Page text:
The theme of evolution was the major facet pervading the continuum of this class, with the focus on biological evolution. In evaluating biological evolution in humans currently, it is quite difficult to coherently analyze any significant change, as the time scale natural selection requires in homo sapiens is not observable in a human lifetime. A trait that could potentially be selected for is observable, such as when a human has a rare resistance to a virus that most other humans lack. We can see the result of such a selection with sickle-cell anemia in malaria zones; but with the advent of modern medicine, the survival rates of diseases have increased to a degree that may slow or stop selection in this regard. Thus, the ingenuity of mankind has trumped biological evolution with the evolution of knowledge, which has the distinct advantage of being able to be passed to every member of a species without any considerable regard to time.
This evolution of ideas is manifested most visibly in culture and behavior. Barbaric practices, many of which were efficient and effective in achieving their end goals, have fallen out of favor due to morality and ethics. In the guise of natural selection, the ending of many of these practices makes no logical sense. This creates an interesting question: can the ideas of man overcome the nature that created him? Will our culturally evolved behaviors, that we deem imperative, actually cause regress rather than continued progress? Our damage to the climate continues, and the projection of future climatic effects is dim. This damage is the result of extremely complex interactions between old and new evolved behaviors, mixed with technological advancement. As the climate is altered, mankind continues to reproduce exponentially (a biologically evolved trait driven by unconscious genetic continuation imperatives), creating a massive food bubble that many scientists predict, because underground aquifers used for agriculture are emptied faster than they can refill, will burst and cause famine of the likes which the world has never seen. Humans are killing off and displacing the other organisms that provided an equilibrium to our system at an alarming rate. Any scientist knows that a system strives toward equilibrium, and humans pretend our overpopulation will not incur a naturally-inevitable rebalancing.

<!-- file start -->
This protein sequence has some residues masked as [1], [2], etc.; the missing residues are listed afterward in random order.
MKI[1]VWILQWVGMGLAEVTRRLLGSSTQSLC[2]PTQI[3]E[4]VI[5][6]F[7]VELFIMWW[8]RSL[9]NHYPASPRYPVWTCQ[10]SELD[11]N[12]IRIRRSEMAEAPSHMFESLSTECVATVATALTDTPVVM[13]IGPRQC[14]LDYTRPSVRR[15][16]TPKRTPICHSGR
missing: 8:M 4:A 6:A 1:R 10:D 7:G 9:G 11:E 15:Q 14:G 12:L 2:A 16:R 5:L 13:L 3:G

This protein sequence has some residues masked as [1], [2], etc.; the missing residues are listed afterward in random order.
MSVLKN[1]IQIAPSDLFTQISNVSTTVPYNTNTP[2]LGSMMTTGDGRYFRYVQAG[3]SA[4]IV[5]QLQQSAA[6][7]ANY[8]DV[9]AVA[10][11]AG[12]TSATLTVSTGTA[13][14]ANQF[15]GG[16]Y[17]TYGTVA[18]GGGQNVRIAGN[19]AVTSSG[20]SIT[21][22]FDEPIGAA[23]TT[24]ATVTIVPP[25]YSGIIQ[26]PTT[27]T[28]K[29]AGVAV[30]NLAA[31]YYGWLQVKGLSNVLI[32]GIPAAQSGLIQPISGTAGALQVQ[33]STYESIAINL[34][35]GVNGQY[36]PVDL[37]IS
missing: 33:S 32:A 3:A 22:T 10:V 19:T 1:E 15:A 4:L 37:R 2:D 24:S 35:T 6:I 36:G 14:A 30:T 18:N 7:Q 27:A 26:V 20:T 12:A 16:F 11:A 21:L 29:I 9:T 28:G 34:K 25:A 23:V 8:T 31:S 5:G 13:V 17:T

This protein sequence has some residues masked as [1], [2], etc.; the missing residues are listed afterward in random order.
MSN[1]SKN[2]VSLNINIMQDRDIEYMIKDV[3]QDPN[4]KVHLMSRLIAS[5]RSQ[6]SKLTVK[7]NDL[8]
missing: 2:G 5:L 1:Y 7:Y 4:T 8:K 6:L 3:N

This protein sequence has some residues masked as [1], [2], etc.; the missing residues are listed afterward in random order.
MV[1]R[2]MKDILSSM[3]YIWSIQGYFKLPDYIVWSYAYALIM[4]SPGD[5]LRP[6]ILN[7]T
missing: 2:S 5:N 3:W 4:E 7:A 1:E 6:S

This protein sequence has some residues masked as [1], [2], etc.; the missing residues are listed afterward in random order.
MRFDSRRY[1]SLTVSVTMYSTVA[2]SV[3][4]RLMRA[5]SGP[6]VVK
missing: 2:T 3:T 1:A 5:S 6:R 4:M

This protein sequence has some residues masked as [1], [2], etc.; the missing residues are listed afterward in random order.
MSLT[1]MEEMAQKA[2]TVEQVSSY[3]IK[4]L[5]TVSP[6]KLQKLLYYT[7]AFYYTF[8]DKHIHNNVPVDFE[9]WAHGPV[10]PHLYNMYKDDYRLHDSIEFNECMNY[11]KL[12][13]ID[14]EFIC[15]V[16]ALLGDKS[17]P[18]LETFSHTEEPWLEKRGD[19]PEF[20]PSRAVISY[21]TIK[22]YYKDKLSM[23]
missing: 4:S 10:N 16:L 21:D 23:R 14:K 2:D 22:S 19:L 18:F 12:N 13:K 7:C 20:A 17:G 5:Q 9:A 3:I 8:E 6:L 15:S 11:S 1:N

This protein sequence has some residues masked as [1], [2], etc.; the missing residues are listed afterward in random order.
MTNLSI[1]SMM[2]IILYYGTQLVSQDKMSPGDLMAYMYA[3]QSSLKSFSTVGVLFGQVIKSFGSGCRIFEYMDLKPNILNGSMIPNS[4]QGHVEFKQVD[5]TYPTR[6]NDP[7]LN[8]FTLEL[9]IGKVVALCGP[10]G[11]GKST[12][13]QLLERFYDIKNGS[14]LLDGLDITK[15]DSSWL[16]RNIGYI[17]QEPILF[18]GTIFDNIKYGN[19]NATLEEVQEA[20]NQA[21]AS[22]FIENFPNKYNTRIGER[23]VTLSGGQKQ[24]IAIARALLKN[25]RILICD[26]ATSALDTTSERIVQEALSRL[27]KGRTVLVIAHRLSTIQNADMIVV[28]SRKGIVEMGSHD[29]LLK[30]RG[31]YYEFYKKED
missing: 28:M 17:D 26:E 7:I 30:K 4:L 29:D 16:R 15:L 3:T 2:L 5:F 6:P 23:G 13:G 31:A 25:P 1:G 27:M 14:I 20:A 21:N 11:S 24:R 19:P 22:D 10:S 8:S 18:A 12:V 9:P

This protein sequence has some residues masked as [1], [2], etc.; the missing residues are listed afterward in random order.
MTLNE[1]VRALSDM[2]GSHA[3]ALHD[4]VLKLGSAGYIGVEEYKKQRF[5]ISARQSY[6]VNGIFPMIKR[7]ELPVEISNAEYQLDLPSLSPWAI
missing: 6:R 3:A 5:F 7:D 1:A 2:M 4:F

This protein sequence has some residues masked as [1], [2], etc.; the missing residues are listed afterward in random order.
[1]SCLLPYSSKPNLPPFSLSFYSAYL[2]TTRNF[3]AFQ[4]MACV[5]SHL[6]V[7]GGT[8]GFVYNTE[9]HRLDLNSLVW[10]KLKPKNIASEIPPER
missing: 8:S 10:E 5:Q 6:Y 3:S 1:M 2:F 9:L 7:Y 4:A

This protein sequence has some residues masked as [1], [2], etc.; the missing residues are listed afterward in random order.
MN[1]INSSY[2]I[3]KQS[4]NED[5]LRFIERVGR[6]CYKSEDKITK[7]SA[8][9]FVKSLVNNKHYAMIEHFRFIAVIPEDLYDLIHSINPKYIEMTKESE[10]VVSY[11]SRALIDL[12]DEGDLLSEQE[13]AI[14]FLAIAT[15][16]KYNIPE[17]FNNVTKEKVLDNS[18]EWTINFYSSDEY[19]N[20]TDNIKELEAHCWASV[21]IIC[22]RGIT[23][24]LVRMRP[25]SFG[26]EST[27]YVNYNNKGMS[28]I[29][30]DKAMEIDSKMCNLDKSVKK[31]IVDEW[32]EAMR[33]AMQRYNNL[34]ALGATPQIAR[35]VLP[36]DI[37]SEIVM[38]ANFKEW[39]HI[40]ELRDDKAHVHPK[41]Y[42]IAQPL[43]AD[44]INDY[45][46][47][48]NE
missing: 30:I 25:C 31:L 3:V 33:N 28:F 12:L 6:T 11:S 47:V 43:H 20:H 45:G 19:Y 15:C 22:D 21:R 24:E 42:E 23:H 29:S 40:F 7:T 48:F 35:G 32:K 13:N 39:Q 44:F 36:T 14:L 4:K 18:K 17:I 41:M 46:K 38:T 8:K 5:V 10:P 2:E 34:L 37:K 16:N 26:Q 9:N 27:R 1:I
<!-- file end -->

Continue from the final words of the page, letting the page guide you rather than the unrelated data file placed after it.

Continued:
However, if mankind chooses to apply both the knowledge of his own nature, and the abstract ideas that allow civilizational and technological advancement, a new thought pattern and value system could evolve that creates a behavior system that is congruent to the realities of our habitat. Ignoring the realities of the drives and roots of human physical and mental processes is a great misstep in achieving true progress in evolving the behavior of the species in a manner that provides cultural and temporal stability. Those who attempt to socially engineer mankind with no regard to his nature walk just as dangerous of a path as those who choose to use science with no regard to its effects on our environment and ourselves. Both act as gods, but they are only human.